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MBI Al Jaber Lecture Series: “Arabic Calligraphy, Art and Architecture” by Khulood Da’mi

Khulood Da’mi, Contemporary Arab Islamic Artist

Khulood Da’mi presented the 3rd lecture of the current MBI Al Jaber Lecture Series, “Arabic Calligraphy, Art and Architecture” and began by stating how important the word of God, which was written down in the form of the Quran, is and, therefore, how paramount the written word is to Arabic and Islamic culture as a whole. She then reflected on the way Muslims chose to praise the word of the Lord by making the words themselves the object of their ultimate form of art.

Khulood used slides to illustrate the various stages that Arabic calligraphy has gone through and how it has been influenced by other forms of art from neighbouring civilisations: Byzantine, Aramaic and Persian. All of these cultures featured characteristics that did not quite match with the idea of aniconism – a reluctance to represent human and animal figures in religious contexts – that was later known as typically Islamic. As a consequence of this, Arabic calligraphy replaced all of these features with complex shapes portraying foliage and flowers.

Khulood then went on to explain how Arabic calligraphy evolved and transformed its primordial structure, which did not have signs that allowed readers to distinguish sets of letters with very similar shapes, to a sophisticated artistic code that was both decorative and metaphorical. The foliage that appears in these works alongside the word of God represents paradise and earthly delights. Specifically, the Kufic style, Khulood stated, was the most appropriate to accompany the construction of a religious building since its stylistic rigidity allowed decorators to fit each trait of a letter into a single tile.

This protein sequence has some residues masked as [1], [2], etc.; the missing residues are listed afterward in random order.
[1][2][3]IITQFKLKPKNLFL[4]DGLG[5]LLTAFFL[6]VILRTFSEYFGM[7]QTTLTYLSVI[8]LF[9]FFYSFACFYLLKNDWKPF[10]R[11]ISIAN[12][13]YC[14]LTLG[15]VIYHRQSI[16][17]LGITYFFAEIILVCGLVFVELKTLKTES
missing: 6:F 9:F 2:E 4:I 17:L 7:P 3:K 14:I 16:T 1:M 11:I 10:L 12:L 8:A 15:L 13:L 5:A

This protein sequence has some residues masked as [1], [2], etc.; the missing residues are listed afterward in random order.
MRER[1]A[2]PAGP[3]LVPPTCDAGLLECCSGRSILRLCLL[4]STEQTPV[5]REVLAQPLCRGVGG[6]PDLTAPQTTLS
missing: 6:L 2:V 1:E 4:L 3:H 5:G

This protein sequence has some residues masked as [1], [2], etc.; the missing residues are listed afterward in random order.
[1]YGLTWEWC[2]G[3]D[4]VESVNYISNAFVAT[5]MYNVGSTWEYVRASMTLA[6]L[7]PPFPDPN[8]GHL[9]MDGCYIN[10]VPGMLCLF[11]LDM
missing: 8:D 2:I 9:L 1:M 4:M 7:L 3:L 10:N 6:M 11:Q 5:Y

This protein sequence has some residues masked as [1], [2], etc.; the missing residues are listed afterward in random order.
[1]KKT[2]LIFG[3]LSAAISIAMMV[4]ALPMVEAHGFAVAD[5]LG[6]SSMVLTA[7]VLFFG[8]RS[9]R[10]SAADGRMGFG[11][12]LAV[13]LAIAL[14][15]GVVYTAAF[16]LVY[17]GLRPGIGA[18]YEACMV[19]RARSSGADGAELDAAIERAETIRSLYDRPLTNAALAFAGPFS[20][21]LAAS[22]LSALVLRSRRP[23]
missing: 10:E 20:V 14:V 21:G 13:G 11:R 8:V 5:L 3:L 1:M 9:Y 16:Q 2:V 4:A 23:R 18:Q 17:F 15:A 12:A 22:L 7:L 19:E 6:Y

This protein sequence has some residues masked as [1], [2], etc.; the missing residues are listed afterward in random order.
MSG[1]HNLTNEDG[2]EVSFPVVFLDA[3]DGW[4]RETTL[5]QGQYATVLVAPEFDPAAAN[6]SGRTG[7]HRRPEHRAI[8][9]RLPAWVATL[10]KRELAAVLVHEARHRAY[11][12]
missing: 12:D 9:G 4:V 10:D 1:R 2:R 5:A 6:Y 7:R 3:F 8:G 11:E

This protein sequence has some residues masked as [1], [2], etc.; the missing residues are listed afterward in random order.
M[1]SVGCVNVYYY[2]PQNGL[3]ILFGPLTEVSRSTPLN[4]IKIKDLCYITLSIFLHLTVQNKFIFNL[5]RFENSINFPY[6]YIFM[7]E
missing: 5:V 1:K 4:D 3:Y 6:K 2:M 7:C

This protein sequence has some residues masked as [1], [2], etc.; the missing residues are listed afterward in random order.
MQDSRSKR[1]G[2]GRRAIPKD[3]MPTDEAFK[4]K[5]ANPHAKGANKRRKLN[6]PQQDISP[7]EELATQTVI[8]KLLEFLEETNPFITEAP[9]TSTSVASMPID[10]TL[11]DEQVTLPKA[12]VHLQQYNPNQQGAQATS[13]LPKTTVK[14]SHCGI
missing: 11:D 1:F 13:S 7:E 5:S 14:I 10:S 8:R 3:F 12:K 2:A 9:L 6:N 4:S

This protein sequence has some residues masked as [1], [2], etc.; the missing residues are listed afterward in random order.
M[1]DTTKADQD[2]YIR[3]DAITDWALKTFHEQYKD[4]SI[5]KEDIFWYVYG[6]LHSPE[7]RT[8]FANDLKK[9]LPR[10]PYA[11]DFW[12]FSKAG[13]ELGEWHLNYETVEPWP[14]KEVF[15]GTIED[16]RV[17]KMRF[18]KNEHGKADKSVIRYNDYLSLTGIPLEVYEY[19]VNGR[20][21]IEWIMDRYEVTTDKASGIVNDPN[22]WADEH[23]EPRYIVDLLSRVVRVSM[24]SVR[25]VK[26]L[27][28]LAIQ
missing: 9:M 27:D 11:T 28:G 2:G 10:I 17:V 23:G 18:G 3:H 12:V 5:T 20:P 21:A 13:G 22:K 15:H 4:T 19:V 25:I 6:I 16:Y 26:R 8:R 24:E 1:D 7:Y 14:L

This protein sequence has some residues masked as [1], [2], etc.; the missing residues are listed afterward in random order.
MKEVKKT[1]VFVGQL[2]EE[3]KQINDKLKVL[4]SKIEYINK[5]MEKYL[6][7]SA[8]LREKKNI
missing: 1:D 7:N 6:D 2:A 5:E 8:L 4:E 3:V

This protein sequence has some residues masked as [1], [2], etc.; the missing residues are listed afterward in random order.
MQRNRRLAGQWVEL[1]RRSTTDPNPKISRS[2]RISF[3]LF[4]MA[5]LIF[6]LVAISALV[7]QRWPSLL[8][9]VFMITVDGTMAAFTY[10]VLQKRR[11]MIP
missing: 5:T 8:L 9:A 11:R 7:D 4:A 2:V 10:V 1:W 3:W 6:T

The importance of calligraphy for Islamic civilisations lay in the creation of secondary, minor styles which grew more and more distinctive. The evolution of styles has continued from the Middle Ages to the present day, with the birth of the fonts that are now used in newspapers.

At the end of the lecture, Khulood kindly offered guests the opportunity to have their names written in Arabic calligraphy on decorative cards that she had made herself.

The MBI Al Jaber Seminar Room was filled to capacity by an enthusiastic audience that had a very positive response to Khulood Da’mi’s lecture. The MBI Al Jaber Foundation is looking forward to its next lecture: “Travels and Plant Collections of Aucher-Eloy, Oman, 1838”, which will be presented on 22nd February by Dr Shahina Ghazanfar, Research Associate at The Royal Botanic Gardens, Kew.

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